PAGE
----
32 © Boardworks Ltd of 62 Contents A A A A A A3.3 Generating sequences from rules A3 Sequences A3.2 Describing and continuing sequences A3.1 Introducing sequences A3.5 Sequences from practical contexts A3.4 Finding the n th term of a linear sequence

33 © Boardworks Ltd of 62 Generating sequences from flow charts A sequence can be given by a flow chart. For example, START Write down 3. Add on 1.5. Write down the answer. Is the answer more than 10? No Yes STOP This flow chart generates the sequence: 3, 4.5, 6, 6.5, 9, This sequence has only six terms. It is finite.

34 © Boardworks Ltd of 62 START Write down 5. Subtract 2.1. Write down the answer. Is the answer less than –3? No Yes STOP Generating sequences from flow charts This flow chart generates the sequence 5, 2.9, 0.8, –1.3, –3.4.

35 © Boardworks Ltd of 62 START Write down 3 and 4. Add together the two previous numbers. Write down the answer. Is the answer more than 100? No Yes STOP Generating sequences from flow charts This flow chart generates the sequence 3, 4, 7, 11, 18, 29, 47, 76, 123.

36 © Boardworks Ltd of 62 Predicting terms in a sequence Usually, we can predict how a sequence will continue by looking for patterns. For example,87, 84, 81, 78,... We can predict that this sequence continues by subtracting 3 each time. However, sequences do not always continue as we would expect. For example, A sequence starts with the numbers 1, 2, 4,... How could this sequence continue?

37 © Boardworks Ltd of 62 Here are some different ways in which the sequence might continue: ×2×2 2 ×2×2 4 ×2×2 8 ×2×2 16 ×2×2 32 ×2×2 64 We can never be certain how a sequence will continue unless we are given a rule or we can justify a rule from a practical context. Continuing sequences

38 © Boardworks Ltd of 62 This sequence continues by adding 3 each time. We can say that rule for getting from one term to the next term is add 3. This is called the term-to-term rule. The term-to-term rule for this sequence is +3. Continuing sequences

39 © Boardworks Ltd of 62 Does the rule +3 always produce the same sequence? No, it depends on the starting number. For example, if we start with 2 and add on 3 each time we have 2,17,20,23,...5,8,11,14, If we start with 0.4 and add on 3 each time we have 0.4,15.4,18.4,21.4,...3.4,6.4,9.4,12.4, Using a term-to-term rule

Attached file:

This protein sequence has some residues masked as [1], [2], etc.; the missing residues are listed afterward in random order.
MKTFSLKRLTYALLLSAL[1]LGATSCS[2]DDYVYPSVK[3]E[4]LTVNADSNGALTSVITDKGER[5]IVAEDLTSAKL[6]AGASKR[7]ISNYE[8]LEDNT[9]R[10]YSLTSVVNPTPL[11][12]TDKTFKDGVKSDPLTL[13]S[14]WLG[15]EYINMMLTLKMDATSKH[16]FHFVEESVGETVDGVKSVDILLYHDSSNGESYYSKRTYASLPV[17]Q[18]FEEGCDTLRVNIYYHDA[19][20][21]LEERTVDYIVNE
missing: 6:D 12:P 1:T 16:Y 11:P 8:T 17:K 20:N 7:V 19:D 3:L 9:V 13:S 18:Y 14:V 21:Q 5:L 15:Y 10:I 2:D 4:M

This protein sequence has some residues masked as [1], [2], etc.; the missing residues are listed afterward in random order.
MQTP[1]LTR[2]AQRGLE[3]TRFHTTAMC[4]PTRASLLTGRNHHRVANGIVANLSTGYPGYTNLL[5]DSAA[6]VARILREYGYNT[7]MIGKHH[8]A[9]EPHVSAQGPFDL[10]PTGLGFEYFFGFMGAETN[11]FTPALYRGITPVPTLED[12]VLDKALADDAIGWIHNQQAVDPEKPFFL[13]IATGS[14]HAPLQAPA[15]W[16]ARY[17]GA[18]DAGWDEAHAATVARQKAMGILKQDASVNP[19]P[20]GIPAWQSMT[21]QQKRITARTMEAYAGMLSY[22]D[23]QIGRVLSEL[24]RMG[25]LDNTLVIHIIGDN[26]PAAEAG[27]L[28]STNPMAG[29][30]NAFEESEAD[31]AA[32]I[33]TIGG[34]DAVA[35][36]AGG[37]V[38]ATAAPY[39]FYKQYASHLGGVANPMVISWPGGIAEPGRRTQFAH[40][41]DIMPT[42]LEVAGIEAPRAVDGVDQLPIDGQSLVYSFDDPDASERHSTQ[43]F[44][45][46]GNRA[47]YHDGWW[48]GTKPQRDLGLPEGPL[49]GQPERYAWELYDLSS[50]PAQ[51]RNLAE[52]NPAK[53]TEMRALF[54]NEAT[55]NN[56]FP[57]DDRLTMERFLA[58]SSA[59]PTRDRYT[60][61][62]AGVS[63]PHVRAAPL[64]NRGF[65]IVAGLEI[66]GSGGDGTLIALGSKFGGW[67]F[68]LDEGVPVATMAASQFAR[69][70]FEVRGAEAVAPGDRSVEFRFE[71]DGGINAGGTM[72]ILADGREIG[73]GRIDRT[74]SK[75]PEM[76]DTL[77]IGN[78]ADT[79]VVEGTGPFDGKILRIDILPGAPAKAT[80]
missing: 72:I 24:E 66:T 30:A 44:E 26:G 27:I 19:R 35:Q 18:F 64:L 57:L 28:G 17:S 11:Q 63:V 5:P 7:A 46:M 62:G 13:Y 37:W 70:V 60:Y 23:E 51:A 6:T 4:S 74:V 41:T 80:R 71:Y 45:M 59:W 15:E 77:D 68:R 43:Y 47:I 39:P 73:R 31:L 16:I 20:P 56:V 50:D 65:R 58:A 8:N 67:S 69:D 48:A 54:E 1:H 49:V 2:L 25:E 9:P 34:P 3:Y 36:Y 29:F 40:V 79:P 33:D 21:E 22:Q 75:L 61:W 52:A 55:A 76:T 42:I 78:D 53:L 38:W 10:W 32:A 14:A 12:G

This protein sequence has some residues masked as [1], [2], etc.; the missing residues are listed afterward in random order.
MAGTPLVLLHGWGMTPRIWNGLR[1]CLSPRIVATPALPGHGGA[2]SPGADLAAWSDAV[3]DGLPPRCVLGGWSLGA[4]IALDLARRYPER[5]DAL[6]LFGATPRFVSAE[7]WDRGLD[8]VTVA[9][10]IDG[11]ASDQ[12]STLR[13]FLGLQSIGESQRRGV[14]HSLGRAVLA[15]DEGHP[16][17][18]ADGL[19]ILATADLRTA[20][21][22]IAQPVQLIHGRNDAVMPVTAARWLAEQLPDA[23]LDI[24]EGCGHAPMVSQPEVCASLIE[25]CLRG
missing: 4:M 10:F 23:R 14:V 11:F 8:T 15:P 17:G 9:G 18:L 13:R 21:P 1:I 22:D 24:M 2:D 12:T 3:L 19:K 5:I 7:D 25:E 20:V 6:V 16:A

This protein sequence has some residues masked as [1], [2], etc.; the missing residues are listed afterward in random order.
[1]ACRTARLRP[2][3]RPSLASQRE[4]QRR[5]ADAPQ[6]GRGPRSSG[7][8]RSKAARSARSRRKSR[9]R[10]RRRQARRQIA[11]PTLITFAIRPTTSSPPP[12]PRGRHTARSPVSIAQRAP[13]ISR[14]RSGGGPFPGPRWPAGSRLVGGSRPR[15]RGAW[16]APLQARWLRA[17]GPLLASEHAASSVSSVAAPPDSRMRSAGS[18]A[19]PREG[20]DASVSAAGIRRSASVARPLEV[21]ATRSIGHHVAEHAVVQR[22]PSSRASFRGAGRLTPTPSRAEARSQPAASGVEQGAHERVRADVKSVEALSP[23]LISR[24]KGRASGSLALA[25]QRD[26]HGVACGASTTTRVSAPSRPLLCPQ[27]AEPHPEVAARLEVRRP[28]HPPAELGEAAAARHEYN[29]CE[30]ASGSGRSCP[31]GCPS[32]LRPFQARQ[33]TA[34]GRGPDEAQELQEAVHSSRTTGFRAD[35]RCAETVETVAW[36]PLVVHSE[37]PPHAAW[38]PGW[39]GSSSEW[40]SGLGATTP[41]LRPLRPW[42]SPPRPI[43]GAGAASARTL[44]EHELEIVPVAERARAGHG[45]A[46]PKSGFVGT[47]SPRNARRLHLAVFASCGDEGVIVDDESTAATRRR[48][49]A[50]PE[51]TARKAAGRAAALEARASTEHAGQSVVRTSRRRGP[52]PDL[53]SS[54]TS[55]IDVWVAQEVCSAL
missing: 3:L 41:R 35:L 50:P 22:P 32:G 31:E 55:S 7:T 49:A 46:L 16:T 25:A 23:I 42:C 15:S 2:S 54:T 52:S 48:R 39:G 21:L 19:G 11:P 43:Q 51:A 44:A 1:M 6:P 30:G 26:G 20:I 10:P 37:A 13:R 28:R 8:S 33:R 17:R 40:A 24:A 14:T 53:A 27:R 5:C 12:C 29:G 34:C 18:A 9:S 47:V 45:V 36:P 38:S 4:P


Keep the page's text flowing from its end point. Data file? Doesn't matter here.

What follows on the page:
40 © Boardworks Ltd of 62 Writing sequences from term-to-term-rules A term-to-term rule gives a rule for finding each term of a sequence from the previous term or terms. To generate a sequence from a term-to-term rule we must also be given the first number in the sequence. For example, 1 st term 5 Term-to-term rule Add consecutive even numbers starting with 2. This gives us the following sequence:

41 © Boardworks Ltd of 62 Write the first five terms of each sequence given the first term and the term-to-term rule. 1 st termTerm-to-term rule – Sequences from term-to-term rules –7Add 3 100Subtract 8 3Double 0.04 Multiply by Subtract Divide by 5 –7,–4,–1,2, 100,92,84,76, 3,6,12,24, 0.04,0.4,4,40, 1.3,0.7,0.1,–0.5, 111,22.2,4.44,0.888, First five terms

42 © Boardworks Ltd of 62 Sometimes sequences are arranged in a table like this: Term n th …6 th 5 th 4 th 3 rd 2 nd 1 st Position Sequences from position-to-term rules We can say that each term can be found by multiplying the position of the term by 3. This is called a position-to-term rule. For this sequence we can say that the n th term is 3 n, where n is a term’s position in the sequence. What is the 100 th term in this sequence? 3 × 100 = 300 3n3n …

43 © Boardworks Ltd of 62 Sequences from position-to-term rules

44 © Boardworks Ltd of 62 Sequence generator – linear sequences

45 © Boardworks Ltd of 62 Sequence generator – non-linear sequences

46 © Boardworks Ltd of 62 Which rule is best? The term-to-term rule? The position-to-term rule? Sequences and rules

47 © Boardworks Ltd of 62 Contents A A A A A A3.4 Finding the n th term of a linear sequence A3 Sequences A3.3 Generating sequences from rules A3.2 Describing and continuing sequences A3.1 Introducing sequences A3.5 Sequences from practical contexts